The particular protecting group containing R.sup.1 will usually be chosen having regard to the nature of the R and Y' groups and the desired product, i.e. such that the conditions required to remove the R.sup.1 group will not affect the unprotected R group and will not remove protecting ester groups in Y' where these are required in the final product. An example of an R.sup.1 CO group is the pivaloyl group; the pivaloyloxymethyl group being removed in a saponification step using say NaOH to remove ester groups from Y'.
R.sup.2 is, as indicated, either equivalent to R or is a desired group R in protected form. Thus, R.sup.2 in the latter instance may for example contain the group COOH in ester form, or a group OH in R.sup.2 can be protected by an acid group. Examples of such groups R.sup.2 are ethoxycarbonylmethyl, 2-acetoxyethyl and 3-acetoxypropyl which are deprotected to carboxymethyl, 2-hydroxyethyl and 3-hydroxypropyl, respectively. These R.sup.2 groups may, however, themselves be examples of R. Another example of a protected form of R is where the substituent R.sup.2 does not merely contain an extra group, but where it is in a different form from the R group and undergoes conversion as the deprotection step. An example of this is given later where an R.sup.2 group 2-hydroxy-3-bromopropyl undergoes a cyclisation reaction under the saponification conditions for removing ester groups from Y' and forms an oxiranylmethyl group R.
The protected compound of formula Ia can itself be prepared by a coupling reaction as follows: ##STR9## wherein R.sup.0 , R.sup.2, X, Z, n and Y.sub.1 are as defined for the compound of formula Ia and X" is a leaving group, preferably halogeno (e.g. chloro or bromo), p-toluene-sulphonate, methylsulphonate or trifluoromethylsulphonate. This conjugation is generally carried out in the presence of an acid acceptor e.g. calcium carbonate, potassium carbonate, 2,6-dimethylpyridine or triethylamine and in a solvent e.g. N,N-dimethylacetamide or cellosolve.
The amines of formula II above may be prepared by the direct reaction of a compound of formula R.sup.2 X' (where R.sup.2 is as defined above and X' is a leaving group, preferably halogeno (e.g. chloro or bromo), p-toluene-sulphonate, methylsulphonate or trifluoromethylsulphonate) with N-(4-aminobenzoyl)-L-glutamate, -L-aspartate or -poly-L-glutamate in protected form.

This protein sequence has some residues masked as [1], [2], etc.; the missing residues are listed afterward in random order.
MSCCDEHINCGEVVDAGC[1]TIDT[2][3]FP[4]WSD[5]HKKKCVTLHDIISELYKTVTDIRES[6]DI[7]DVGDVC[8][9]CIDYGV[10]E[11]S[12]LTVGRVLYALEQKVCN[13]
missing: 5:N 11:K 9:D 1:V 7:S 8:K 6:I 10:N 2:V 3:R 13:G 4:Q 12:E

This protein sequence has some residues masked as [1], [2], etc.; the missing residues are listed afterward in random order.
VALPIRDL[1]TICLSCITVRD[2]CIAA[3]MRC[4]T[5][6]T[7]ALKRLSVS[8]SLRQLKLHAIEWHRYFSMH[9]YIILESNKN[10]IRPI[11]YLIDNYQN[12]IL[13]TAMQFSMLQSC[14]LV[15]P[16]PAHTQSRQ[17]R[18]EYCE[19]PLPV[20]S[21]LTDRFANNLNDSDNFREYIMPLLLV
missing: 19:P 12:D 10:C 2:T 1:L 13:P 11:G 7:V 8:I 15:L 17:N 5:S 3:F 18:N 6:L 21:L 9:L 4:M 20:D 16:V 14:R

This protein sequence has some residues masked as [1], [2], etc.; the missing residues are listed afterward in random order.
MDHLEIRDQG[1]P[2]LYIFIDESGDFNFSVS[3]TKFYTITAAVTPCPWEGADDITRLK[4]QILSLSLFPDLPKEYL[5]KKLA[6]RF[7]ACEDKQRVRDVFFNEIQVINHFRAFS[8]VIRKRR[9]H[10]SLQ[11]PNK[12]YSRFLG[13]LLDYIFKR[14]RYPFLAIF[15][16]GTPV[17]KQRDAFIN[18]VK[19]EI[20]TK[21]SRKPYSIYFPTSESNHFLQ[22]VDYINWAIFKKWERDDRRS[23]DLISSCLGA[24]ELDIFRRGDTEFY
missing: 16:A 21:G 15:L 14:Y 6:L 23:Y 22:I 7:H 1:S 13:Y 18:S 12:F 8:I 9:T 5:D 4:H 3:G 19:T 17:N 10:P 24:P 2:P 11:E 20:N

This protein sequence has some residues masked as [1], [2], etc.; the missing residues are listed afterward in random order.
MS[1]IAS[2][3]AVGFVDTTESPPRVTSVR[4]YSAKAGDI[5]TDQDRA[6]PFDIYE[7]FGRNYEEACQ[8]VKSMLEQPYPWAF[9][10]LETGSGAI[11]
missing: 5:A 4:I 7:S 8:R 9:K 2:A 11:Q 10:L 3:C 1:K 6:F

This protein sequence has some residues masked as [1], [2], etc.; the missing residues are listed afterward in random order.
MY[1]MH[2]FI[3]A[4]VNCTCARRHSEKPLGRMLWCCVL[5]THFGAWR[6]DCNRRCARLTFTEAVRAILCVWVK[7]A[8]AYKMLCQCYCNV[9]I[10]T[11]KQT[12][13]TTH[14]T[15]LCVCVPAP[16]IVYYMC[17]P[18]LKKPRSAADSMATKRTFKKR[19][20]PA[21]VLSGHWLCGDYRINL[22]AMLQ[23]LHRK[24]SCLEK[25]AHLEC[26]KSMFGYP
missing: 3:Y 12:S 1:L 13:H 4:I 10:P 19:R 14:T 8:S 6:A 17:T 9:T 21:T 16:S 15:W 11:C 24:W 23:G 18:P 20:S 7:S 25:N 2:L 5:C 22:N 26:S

An alternative method for forming the amine of formula II is that of Santi (see. J. Heterocyclic. Chem. 4, 475) using as starting material a 4-(((4-methylphenyl)-sulphonyl)amino)benzoate ester, e.g. the ethyl ester, which is allowed to react with a compound R.sup.2 X' (where R.sup.2 and X' are as defined above) to introduce the R.sup.2 group onto the amino nitrogen. The ester is then saponified to the free acid, converted to the acid chloride and then coupled with a Y' group in protected, e.g. diester, form. The product is the amine of formula II bearing the protecting group CH.sub.3 --C.sub.6 H.sub.4 --SO.sub. on the amino group which can then be removed.
Where it is desired to prepare compounds of the invention containing substituents X, it is preferable to prepare first the corresponding N-(4-nitrobenzoyl)-L-glutamate, -L-aspartate or poly-L-glutamate in protected form containing the appropriate X substituent and to convert that by hydrogenation or reduction to the corresponding 4-amino derivative which is then allowed to react with R.sup.2 X' to form an amine of formula II.
The reactants of formula III above wherein R=tert.butyl.CO.O.CH.sub.2 and X" is bromo may be prepared from the corresponding 6-methyl compound by the use of N-bromosuccinimide.
An alternative method for forming the protected compounds of formula Ia involves converting the N.sup.10 -unsubstituted conjugated compound in lactam protected form and Y' in protected form, with R.sup.2 X' (where R.sup.2 and X' are as defined above) in accordance with the following scheme: ##STR10## The compound of formula Ib can itself be prepared by the following reaction: ##STR11## wherein X" is as defined above. In this reaction, instead of the 6-CH.sub.2 -X" compound of formula III, it is possible to use the corresponding 6-formyl or 6-cyano compounds since the compound of formula IIa bears no R group on the amino group at this stage of the synthesis.